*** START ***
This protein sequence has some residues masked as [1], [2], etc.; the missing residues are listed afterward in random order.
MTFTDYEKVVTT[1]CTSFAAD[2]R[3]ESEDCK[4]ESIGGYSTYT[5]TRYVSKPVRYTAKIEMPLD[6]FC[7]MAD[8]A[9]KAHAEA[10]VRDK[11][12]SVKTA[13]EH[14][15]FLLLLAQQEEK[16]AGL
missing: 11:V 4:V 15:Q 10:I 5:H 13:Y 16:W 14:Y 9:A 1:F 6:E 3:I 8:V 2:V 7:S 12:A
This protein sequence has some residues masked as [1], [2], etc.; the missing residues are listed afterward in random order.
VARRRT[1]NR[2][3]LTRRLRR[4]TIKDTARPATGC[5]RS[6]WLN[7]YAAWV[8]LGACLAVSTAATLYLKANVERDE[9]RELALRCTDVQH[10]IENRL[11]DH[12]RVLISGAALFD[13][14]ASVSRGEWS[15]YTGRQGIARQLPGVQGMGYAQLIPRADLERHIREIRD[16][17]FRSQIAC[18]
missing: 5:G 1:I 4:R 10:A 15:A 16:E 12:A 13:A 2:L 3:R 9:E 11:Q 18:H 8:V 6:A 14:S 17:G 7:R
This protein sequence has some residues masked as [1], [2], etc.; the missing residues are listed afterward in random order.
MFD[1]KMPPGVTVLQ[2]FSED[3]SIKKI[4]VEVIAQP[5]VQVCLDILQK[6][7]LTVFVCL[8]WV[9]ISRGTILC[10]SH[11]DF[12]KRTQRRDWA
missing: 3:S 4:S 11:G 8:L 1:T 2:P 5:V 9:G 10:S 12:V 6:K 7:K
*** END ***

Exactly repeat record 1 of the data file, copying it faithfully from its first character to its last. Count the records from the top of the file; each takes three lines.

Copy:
This protein sequence has some residues masked as [1], [2], etc.; the missing residues are listed afterward in random order.
MTFTDYEKVVTT[1]CTSFAAD[2]R[3]ESEDCK[4]ESIGGYSTYT[5]TRYVSKPVRYTAKIEMPLD[6]FC[7]MAD[8]A[9]KAHAEA[10]VRDK[11][12]SVKTA[13]EH[14][15]FLLLLAQQEEK[16]AGL
missing: 11:V 4:V 15:Q 10:I 5:H 13:Y 16:W 14:Y 9:A 1:F 6:E 3:I 8:V 2:V 7:S 12:A